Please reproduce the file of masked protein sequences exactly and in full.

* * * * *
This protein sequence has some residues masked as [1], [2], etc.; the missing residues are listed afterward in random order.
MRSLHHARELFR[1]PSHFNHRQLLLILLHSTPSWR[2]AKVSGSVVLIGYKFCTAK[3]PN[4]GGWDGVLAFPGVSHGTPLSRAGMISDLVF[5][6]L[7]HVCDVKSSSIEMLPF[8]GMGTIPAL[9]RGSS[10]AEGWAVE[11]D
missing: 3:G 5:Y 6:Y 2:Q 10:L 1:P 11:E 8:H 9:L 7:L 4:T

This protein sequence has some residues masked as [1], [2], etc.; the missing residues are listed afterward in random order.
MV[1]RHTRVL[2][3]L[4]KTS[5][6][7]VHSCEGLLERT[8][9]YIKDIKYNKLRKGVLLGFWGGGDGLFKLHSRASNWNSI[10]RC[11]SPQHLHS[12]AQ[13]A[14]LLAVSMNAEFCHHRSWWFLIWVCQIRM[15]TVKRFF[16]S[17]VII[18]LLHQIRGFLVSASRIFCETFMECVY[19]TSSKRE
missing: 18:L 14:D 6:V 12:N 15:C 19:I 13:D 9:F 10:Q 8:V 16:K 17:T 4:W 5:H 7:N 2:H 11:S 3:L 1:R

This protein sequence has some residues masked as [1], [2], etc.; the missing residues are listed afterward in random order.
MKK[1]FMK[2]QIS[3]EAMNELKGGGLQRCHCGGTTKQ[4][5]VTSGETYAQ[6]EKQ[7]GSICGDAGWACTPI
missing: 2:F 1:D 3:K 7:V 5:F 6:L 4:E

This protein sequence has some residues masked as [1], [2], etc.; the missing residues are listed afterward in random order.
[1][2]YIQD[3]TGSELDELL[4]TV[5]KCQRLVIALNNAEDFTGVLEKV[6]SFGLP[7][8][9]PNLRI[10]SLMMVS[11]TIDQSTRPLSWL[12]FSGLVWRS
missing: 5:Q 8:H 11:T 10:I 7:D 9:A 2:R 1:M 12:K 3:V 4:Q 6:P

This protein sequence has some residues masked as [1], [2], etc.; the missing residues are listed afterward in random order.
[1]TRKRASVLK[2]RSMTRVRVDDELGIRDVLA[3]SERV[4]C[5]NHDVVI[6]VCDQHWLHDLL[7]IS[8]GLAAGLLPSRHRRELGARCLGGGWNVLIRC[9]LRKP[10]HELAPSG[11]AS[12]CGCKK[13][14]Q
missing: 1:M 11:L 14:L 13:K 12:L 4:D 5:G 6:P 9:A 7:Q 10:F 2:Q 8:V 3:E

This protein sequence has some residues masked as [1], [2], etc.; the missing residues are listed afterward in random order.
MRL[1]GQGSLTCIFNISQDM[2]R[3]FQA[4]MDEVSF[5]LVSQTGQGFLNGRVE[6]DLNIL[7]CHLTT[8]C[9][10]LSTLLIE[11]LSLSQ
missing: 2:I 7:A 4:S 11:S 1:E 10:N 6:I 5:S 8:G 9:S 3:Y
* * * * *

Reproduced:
This protein sequence has some residues masked as [1], [2], etc.; the missing residues are listed afterward in random order.
MRSLHHARELFR[1]PSHFNHRQLLLILLHSTPSWR[2]AKVSGSVVLIGYKFCTAK[3]PN[4]GGWDGVLAFPGVSHGTPLSRAGMISDLVF[5][6]L[7]HVCDVKSSSIEMLPF[8]GMGTIPAL[9]RGSS[10]AEGWAVE[11]D
missing: 3:G 5:Y 6:Y 2:Q 10:L 1:P 11:E 8:H 9:L 7:L 4:T

This protein sequence has some residues masked as [1], [2], etc.; the missing residues are listed afterward in random order.
MV[1]RHTRVL[2][3]L[4]KTS[5][6][7]VHSCEGLLERT[8][9]YIKDIKYNKLRKGVLLGFWGGGDGLFKLHSRASNWNSI[10]RC[11]SPQHLHS[12]AQ[13]A[14]LLAVSMNAEFCHHRSWWFLIWVCQIRM[15]TVKRFF[16]S[17]VII[18]LLHQIRGFLVSASRIFCETFMECVY[19]TSSKRE
missing: 18:L 14:D 6:V 12:N 15:C 19:I 13:D 9:F 10:Q 8:V 16:K 17:T 4:W 5:H 7:N 2:H 11:S 3:L 1:R

This protein sequence has some residues masked as [1], [2], etc.; the missing residues are listed afterward in random order.
MKK[1]FMK[2]QIS[3]EAMNELKGGGLQRCHCGGTTKQ[4][5]VTSGETYAQ[6]EKQ[7]GSICGDAGWACTPI
missing: 2:F 1:D 3:K 7:V 5:F 6:L 4:E

This protein sequence has some residues masked as [1], [2], etc.; the missing residues are listed afterward in random order.
[1][2]YIQD[3]TGSELDELL[4]TV[5]KCQRLVIALNNAEDFTGVLEKV[6]SFGLP[7][8][9]PNLRI[10]SLMMVS[11]TIDQSTRPLSWL[12]FSGLVWRS
missing: 5:Q 8:H 11:T 10:I 7:D 9:A 2:R 1:M 12:K 3:V 4:Q 6:P

This protein sequence has some residues masked as [1], [2], etc.; the missing residues are listed afterward in random order.
[1]TRKRASVLK[2]RSMTRVRVDDELGIRDVLA[3]SERV[4]C[5]NHDVVI[6]VCDQHWLHDLL[7]IS[8]GLAAGLLPSRHRRELGARCLGGGWNVLIRC[9]LRKP[10]HELAPSG[11]AS[12]CGCKK[13][14]Q
missing: 1:M 11:L 14:L 13:K 12:L 4:D 5:G 6:P 9:A 7:Q 10:F 2:Q 8:V 3:E

This protein sequence has some residues masked as [1], [2], etc.; the missing residues are listed afterward in random order.
MRL[1]GQGSLTCIFNISQDM[2]R[3]FQA[4]MDEVSF[5]LVSQTGQGFLNGRVE[6]DLNIL[7]CHLTT[8]C[9][10]LSTLLIE[11]LSLSQ
missing: 2:I 7:A 4:S 11:S 1:E 10:N 6:I 5:S 8:G 9:S 3:Y